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    Isn't the difference in bios the serial number ? This would help. Dec 14 '14 at 10:52
  • can't find serial numbers in the bios -- the codes i listed correspond to 3 pairs of (M)aster and (S)lave, under (P)rimary, 3, and 4 (controllers?). googling suggests these are names for SATA ports 1-6, but doesn't indicate some standard mapping. when choosing a boot device in the bios, it seems to be indicating one of these ports, not the drive that happens to be connected. i think maybe if there were only one hdd, the bios might find it even if it switched ports, but that isn't happening in this case. Dec 14 '14 at 11:01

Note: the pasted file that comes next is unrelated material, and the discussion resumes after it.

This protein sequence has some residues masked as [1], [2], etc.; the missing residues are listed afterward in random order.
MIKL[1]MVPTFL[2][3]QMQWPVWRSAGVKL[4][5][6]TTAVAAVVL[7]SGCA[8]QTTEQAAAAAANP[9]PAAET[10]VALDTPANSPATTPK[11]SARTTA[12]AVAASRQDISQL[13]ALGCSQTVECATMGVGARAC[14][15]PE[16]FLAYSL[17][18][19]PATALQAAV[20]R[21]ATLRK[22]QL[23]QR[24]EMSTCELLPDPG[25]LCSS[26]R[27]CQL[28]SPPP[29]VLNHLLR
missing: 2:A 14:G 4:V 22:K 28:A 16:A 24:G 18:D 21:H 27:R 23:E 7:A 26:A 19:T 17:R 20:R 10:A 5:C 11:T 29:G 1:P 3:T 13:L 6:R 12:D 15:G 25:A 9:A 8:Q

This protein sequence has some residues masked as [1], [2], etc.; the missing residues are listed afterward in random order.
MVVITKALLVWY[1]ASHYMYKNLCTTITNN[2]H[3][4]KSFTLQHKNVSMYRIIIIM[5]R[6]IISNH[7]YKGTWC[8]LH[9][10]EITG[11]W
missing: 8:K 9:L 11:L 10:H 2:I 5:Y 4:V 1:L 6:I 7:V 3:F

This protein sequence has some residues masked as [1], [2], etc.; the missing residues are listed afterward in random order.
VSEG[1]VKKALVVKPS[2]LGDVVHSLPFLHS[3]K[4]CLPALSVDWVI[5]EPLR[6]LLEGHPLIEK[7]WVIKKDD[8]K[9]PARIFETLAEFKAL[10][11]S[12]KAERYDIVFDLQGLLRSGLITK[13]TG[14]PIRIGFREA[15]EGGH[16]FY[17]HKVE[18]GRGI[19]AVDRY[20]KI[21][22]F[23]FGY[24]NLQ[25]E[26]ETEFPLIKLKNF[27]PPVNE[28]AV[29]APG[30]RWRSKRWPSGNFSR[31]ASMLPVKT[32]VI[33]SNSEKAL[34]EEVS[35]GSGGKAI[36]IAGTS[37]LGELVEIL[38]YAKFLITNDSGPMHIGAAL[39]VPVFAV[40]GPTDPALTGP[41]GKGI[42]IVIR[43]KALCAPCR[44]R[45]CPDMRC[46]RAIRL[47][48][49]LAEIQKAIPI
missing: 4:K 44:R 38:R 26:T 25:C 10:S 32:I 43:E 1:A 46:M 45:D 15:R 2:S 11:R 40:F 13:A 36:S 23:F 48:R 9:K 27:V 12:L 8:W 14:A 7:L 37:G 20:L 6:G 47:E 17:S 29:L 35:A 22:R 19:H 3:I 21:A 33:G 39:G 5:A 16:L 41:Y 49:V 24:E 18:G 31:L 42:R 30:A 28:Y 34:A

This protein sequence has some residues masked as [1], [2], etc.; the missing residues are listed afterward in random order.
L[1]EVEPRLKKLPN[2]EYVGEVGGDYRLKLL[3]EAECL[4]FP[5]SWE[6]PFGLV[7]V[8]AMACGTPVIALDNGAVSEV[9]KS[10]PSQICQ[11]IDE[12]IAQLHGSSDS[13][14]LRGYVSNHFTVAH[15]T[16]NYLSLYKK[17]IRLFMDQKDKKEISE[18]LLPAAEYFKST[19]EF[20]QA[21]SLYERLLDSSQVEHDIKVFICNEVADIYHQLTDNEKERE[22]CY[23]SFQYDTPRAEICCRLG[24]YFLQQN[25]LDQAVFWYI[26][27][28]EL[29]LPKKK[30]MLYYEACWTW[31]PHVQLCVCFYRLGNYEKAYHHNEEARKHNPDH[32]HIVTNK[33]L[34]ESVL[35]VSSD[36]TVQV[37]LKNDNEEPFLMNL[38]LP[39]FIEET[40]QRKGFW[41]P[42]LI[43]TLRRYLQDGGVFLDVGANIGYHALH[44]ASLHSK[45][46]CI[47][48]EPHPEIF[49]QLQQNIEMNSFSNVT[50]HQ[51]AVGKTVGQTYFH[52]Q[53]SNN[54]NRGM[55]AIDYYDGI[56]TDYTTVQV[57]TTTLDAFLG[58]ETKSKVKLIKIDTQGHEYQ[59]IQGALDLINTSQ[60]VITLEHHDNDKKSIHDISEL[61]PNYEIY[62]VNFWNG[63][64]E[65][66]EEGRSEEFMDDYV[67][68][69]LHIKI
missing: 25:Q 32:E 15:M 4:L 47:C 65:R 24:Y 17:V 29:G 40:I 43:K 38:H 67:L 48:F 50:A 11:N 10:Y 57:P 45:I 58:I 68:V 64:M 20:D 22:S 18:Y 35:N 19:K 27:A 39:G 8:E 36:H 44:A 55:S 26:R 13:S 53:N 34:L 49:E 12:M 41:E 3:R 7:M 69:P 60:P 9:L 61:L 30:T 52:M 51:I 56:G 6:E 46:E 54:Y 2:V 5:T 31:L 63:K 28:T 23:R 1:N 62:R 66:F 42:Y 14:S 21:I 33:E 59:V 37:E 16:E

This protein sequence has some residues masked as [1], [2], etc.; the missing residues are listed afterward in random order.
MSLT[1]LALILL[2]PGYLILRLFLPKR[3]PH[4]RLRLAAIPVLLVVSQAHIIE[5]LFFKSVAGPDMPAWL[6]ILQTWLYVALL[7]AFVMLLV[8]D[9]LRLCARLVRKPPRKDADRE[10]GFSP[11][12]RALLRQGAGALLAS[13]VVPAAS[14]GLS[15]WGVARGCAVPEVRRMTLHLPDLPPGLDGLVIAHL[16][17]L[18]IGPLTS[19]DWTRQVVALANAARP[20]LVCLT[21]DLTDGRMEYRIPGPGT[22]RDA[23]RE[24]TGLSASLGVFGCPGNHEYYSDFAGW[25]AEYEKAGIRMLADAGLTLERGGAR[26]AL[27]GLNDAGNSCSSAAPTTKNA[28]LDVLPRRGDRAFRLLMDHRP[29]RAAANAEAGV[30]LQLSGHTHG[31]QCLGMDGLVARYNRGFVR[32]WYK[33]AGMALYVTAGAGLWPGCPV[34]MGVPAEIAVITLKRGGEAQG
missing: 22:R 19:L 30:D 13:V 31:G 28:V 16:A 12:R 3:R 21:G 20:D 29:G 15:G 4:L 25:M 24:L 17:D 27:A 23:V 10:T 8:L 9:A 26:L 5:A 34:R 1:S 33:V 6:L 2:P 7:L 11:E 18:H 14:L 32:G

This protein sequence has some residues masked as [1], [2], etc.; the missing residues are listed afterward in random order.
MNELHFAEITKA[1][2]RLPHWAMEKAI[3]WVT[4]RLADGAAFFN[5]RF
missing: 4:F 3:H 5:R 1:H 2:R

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In the BIOS I can't find any distinction in how the drives are labeled other than 3M/3S/4M/4S/PM/PS. How do I figure out which physical SATA ports these labels correspond to on the motherboard?

I'm assuming your motherboard's drive controller is in IDE mode.

First let's understand the M and S in the labels. IDE (sometimes referred to as ATA or PATA) hard drive controllers use the concept of Master and Slave ports, so:

M = Master
S = Slave

One Master and Slave port form a single IDE channel as shown here, where the blue connector is the Master port and the black one is the Slave:
enter image description here

Therefore your BIOS labels correspond to IDE channels and Master/Slave designations:
3M = IDE Channel 3, Master
3S = IDE Channel 3, Slave


But why does your BIOS start with Channel 3?